Did you know that meditation can literally change the grey matter in your brain, and enhance cognitive and psychological behaviors?
According to a recent study conducted by Harvard researchers, "meditation rebuilds the brain's grey matter in just eight weeks".
That's not eight weeks of sitting alone in a dark cave or on a rock in the middle of the ocean, meditating for hours every day. Just 20-30 minutes of meditation per day could achieve this rebuilding of the brain.
I used to think that the purpose of meditation is to relax, reduce anxiety and calm our minds. Well, I was on the right track to some extent because meditating does relax us and can ease anxiety. That said, the relaxation that we often feel when we meditate is merely a byproduct, and is not the actual purpose of meditation.
I was introduced to meditation at a time in my life when I was experiencing a lot of anxiety. My very first meditation class was in New York City at a Buddhist Meditation Center. I was definitely apprehensive and wondered if I would be the only person there that wasn't a Buddhist monk and an advanced meditator. To my pleasant surprise, the room was filled with around 150 other young New York City professionals just like me, living a high stress life in the city that never sleeps.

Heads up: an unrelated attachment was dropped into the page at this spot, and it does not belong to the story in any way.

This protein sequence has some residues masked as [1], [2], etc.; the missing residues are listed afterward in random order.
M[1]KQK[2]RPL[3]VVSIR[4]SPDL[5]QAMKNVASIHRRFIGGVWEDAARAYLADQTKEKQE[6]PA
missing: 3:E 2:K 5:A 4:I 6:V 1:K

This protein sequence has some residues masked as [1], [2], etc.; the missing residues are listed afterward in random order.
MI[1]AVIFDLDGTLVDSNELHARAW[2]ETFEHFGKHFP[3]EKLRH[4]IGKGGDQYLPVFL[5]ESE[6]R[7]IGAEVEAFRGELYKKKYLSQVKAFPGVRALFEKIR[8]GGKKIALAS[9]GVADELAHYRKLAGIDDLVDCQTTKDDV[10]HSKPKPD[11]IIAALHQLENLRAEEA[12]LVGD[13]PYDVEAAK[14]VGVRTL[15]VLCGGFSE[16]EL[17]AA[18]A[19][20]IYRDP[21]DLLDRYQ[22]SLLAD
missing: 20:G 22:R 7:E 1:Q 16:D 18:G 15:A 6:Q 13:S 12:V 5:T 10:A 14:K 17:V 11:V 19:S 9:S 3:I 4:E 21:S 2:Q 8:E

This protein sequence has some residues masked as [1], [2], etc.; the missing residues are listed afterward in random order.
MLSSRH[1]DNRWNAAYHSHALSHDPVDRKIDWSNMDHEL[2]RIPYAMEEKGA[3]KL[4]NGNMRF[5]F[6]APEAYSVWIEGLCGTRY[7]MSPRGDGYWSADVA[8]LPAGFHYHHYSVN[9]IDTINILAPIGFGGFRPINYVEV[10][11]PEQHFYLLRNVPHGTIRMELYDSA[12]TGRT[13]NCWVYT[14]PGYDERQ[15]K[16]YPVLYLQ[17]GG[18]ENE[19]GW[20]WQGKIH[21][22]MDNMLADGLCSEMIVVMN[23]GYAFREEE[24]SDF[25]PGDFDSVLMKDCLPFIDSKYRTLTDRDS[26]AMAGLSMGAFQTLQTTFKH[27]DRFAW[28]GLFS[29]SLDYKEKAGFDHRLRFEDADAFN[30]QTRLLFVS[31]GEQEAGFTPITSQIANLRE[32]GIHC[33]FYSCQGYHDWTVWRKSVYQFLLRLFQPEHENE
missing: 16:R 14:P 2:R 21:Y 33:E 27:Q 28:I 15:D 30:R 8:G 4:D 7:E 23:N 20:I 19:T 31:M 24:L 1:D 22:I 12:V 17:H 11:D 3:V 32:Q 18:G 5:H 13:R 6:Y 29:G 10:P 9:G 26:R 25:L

During that first meditation class, I felt my whole body melt into the chair. The knots in my stomach began to disappear and the aching in my legs also began to disappear. In fact, I felt like my whole body disappeared for a short time during the guided meditation. I was awake and alert but my whole body felt like it was no longer there. Wow. From that moment, I knew I was onto something. I wanted to more of this.
I was feeling very relaxed and was also very focused on what the teacher was saying because it all seemed to make a lot of sense. I realized that I was not alone, and that others felt the same way that I did, and many even felt worse. This in itself was a comfort.
Although I felt relaxed and focused, two of my intentions for attending the class, I learned that the purpose of meditation is actually to understand and train the mind.
This sounded like hard work!
However, I was so focused on every word the teacher said, that I just soaked up everything, agreed with everything he said, and my inner voice told me I was in the right place and on the right path.
We learned about the concept of 'attachment' and letting go of our attachments to things, good or bad. One girl asked 'I feel like I am becoming attached to coming to this meditation class because it makes me feel better. Could this be considered an attachment?' The teacher smiled and said 'Well, there are worse things to become attached to. Seriously though, I hope you are getting something more out of meditation that it just being another attachment.'
That was an important statement for me. I could see how I might become attached to just coming to this class, listening to the wisdom and teachings of this inspiring teacher, and feeling part of a community. I realized that finding something deeper within my own meditation practice was going to be key, and certainly a practice.
So coming back to the purpose of meditation...